And really, those dollars are what it all comes down to. Understanding how to exploit capital to it’s fullest potential is the primary challenge for cash-strapped startups. That’s why having an effective CFO is so important, and it goes a long way towards explaining the huge popularity of mobile marketing tactics like coupons and time-limited discounts, which are easily and affordably disseminated via text message.

The modern marketer is performing a delicate balancing act. Each strand of their campaign must be woven together into a satisfying whole. Integration is everything. The resultant consumer experience is nudging users towards a more self-service buying model, which means businesses can reduce traditional sales-led budgets without sacrificing quality. Marketing budgets in general – and mobile marketing budgets in particular – are the primary beneficiaries of this new model. If you’re yet to move ad spend into a coherent mobile marketing strategy, it might be time to start…

November 25, 2014

How SMS Marketing Drives Black Friday Sales

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SMS marketing impacts Black Friday sales in a big way. Since it’s the biggest shopping day of the year and the beginning of holiday shopping activities, marketing campaigns announcing Black Friday sales are everywhere...including on mobile devices. And really, what better way to advertise Black Friday deals and events than with SMS? The vast majority of consumers own mobile devices, which they have turned on (and carry on their person) at all times. Ninety-five percent of marketing messages sent via SMS and MMS are opened, so crafting marketing campaigns around mobile devices makes a whole lot of sense, as many retailers have discovered.

Businesses use SMS to deliver sales alerts to customers, as well as exclusive coupons, video clips, and much more. All help ensure customer loyalty and holiday business; and when the holidays are over, businesses have a whole new database of customers opted-in to loyalty programs. This means alerting customers to sales events and new products all year long.

 

Black Friday: 2012

According to IBM, mobile shopping increased considerably in 2012 compared to 2011, with 24% of customers using a mobile device to visit retailer sites. Some 16% of shoppers used a mobile device to shop in 2011. In 2012 the iPad was the main device utilized for online shopping, followed by the iPhone and the Android. And while shoppers used social media sites such as Twitter and Facebook to express gratitude about great deals and sales in 2012, that number decreased from the previous year. Shoppers referred from social networks made up .34% of online sales in 2012, a decrease of over 35% from 2011.

 

Black Friday: 2013

Last year, the amount Black Friday shoppers spent over the two-day Thanksgiving holiday rose 2.3% compared to 2012. Online sales also increased--20% from the previous year on Thanksgiving and 19% on Black Friday. Amazon.com attracted consumers by offering deals and discounts every 10 minutes, while Walmart processed some 10 million register transactions from 6pm to 10pm on that shopping day.

 

Black Friday: This Year

Social media may not play as prevalent a role in consumer shopping this year, however SMS marketing is certainly aiding retailers in their efforts to increase holiday revenue. Whether retailers will choose to implement new SMS strategies during the holiday season has yet to be seen, but one thing’s for certain: mobile marketing allows businesses to alert customers to Black Friday deals quickly, easily, and earlier than ever before. And with a simple click-through of a hyperlink, SMS receivers can make fast and easy mobile purchases. That means bigger sales, satisfied customers, and happier business owners this holiday season with SMS marketing.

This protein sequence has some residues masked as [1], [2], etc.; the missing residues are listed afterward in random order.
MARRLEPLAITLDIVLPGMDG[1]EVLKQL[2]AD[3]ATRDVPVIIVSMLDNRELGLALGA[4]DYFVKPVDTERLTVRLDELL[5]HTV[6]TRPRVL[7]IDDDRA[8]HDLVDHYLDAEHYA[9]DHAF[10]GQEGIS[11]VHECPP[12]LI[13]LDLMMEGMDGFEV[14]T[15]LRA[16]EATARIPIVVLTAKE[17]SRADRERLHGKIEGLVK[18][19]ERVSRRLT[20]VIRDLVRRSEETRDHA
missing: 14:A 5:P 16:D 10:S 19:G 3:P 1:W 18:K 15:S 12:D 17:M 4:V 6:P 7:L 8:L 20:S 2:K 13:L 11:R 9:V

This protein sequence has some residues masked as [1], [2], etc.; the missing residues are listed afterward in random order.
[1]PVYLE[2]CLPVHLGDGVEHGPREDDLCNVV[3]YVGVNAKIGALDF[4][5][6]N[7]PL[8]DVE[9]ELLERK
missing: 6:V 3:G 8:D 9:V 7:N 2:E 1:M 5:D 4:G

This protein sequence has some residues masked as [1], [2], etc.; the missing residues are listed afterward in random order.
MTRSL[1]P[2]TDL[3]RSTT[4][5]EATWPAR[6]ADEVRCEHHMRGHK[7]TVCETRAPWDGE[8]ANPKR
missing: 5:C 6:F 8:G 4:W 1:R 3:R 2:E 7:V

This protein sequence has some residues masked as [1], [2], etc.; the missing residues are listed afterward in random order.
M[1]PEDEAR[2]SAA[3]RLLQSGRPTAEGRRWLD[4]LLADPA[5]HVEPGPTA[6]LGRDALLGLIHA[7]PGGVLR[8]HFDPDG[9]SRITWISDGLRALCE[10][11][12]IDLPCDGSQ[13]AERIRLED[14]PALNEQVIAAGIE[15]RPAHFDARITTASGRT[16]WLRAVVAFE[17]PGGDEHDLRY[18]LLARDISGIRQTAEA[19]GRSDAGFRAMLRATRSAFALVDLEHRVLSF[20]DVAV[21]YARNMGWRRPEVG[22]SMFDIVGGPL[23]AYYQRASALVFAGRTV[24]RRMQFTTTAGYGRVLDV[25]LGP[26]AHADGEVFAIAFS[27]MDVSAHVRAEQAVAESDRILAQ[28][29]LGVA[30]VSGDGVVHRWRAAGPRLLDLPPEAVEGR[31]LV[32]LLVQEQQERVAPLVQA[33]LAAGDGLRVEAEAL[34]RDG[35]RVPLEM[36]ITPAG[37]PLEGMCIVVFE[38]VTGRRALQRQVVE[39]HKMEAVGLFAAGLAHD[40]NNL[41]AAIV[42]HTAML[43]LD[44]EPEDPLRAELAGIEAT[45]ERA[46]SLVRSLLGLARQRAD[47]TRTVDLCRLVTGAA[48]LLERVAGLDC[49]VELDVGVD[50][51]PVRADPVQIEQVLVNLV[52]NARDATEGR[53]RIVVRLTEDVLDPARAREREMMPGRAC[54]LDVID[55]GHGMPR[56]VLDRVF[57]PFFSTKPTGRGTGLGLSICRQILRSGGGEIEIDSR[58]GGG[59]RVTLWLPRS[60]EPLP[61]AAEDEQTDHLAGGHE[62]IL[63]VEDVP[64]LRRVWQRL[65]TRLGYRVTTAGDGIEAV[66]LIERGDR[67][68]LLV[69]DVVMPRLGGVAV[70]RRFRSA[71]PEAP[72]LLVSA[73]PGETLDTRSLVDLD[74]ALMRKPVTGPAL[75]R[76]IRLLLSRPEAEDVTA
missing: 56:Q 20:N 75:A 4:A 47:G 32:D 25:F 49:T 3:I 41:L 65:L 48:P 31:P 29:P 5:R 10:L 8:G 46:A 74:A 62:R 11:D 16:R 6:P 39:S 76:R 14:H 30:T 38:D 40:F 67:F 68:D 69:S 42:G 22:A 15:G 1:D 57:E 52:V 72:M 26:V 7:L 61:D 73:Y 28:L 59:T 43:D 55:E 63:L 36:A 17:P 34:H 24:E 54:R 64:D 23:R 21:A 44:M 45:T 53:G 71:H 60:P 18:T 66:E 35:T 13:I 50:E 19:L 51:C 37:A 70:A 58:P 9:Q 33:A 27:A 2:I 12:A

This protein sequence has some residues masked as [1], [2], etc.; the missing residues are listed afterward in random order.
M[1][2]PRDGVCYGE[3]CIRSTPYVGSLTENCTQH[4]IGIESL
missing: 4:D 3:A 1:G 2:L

November 23, 2014

The Weirdest Thanksgiving Marketing Ideas

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If Halloween heralds the start of the Fall/Winter spending bonanza, and Christmas marks the climax, Thanksgiving is the comfortable middle age of the season; it’s not always easy for retailers to capitalize on Turkey Day. Unless you’re in the catering industry, there’s no guarantee of a healthy revenue increase. Halloween has costumes and candy. Christmas has gifts and decorations. Both require lashings of mulled cider and other boozy delights.

Thanksgiving is a comparatively quiet time for consumers, which means you have to get extra creative with your mobile marketing strategy. To help you out, we’ve come up with some truly weird and wonderful ideas to help your business through the holiday with a healthy profit, and set you up for the Yuletide madness that kicks in on Black Friday…

Break a Record

With so many bizarre world records out there, breaking one is not as hard as you might think. If you’re in the footwear retail business, why not try shattering the Guinness World Record for the longest line shoes, which currently stands at 10,513 (heel-to-toe)? After all, you have access to plenty of resources, and you can tie in a giveaway for people who attend the event. For more seasonal records, try plucking three turkeys in less than 11 minutes and 30 seconds, or persuading a willing employee to break the world record for the longest hug (currently standing at 24 hours and 33 minutes). The more relevant to your industry the better, but whatever record you attempt it’s a surefire way to generate free publicity.

Cranberry Bucket Challenge

Riding coat-tail on a wildly successful meme is one way to tap into the online zeitgeist. If you can give it your own twist, even better. Arguably the biggest viral success of 2014, the ice-bucket challenge is so simple it can easily be modified – as Charlie Sheen proved with his version in August. Give it a Thanksgiving spin by encouraging staff and social media followers to dump Cranberry sauce over themselves. It’s messier (and more expensive!) than ice, but it’s also a lot more colorful and crazy.